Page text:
According to the 2019 Open Source Security and Risk Analysis (OSSRA) report, in more than 1,200 Black Duck Audits conducted on commercial codebases last year, the average codebase was made up of 60% open source. That means that on average, more than half of each codebase we scanned comprised open source components.
It’s important to note that a key use case for Black Duck Audits is M&A due diligence, meaning that the data in the OSSRA report is an excellent indicator of trends in open source in M&A transactions.
Why are companies using so much open source?
As 451 Research states in its brief, the trend toward faster, more iterative delivery of applications is not going to abate anytime soon: “The use of open source components in those applications is no longer a novel idea. There is now a generation of developers for whom using code written by a third party, available at no-cost, is as intuitive as any other part of the development lifecycle, and is driven by the delivery demands placed on them.”
The Synopsys OSSRA report sheds light on the relative risk revealed by open source audits:
- Over 96% of the codebases scanned contained open source, with an average of 298 components per codebase.
- 68% of codebases audited last year had a license conflict, and 38% contained components with no known license.
- 60% of the codebases contained at least one open source vulnerability, with 40% having high-risk vulnerabilities.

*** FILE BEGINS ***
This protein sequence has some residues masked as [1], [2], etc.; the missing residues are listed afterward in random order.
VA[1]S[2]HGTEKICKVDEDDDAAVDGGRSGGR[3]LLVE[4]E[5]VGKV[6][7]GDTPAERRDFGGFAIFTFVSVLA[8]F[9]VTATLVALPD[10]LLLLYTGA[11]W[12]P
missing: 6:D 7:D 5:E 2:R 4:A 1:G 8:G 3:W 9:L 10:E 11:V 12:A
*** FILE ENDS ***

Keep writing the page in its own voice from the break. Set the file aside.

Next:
What’s the risk of not evaluating open source in M&A?
The trend of increasing open source use creates two main concerns in an M&A scenario: First, companies must understand what and how much open source is in the software they’re acquiring to assess the potential risk to their newly acquired intellectual property. And second, they must understand this risk profile ahead of the deal to protect the ROI of their investment and plan for any required remediation cost post-deal.
Failure to understand these risks can be costly. To put it in the starkest of terms, imagine you were acquiring Equifax and did not perform open source diligence. As was highly publicized, the 2017 security breach—which compromised the personal data of more than 140 million people—was the result of an unpatched open source vulnerability in the Apache Struts framework. The breach itself has cost Equifax $1.4 billion so far, and the impact reaches far beyond the financial. Now, take one more leap with me: What if this happened in Europe under GDPR? Imagine the impact to the ROI of that acquisition.
What the OSSRA report and the 451 Research study have revealed is that these two trends are inextricably linked: The growth of open source is not slowing down anytime soon, so the stakes for M&A involving software continue to get higher. M&A professionals must understand the full risk profile of the software they are acquiring. Our new white paper Open Source Risk in M&A by the Numbers details the risks that acquirers and targets can mitigate by performing an open source audit in M&A due diligence.
*** This is a Security Bloggers Network syndicated blog from Software Integrity Blog authored by Shandra Gemmiti. Read the original post at: https://www.synopsys.com/blogs/software-security/open-source-ma/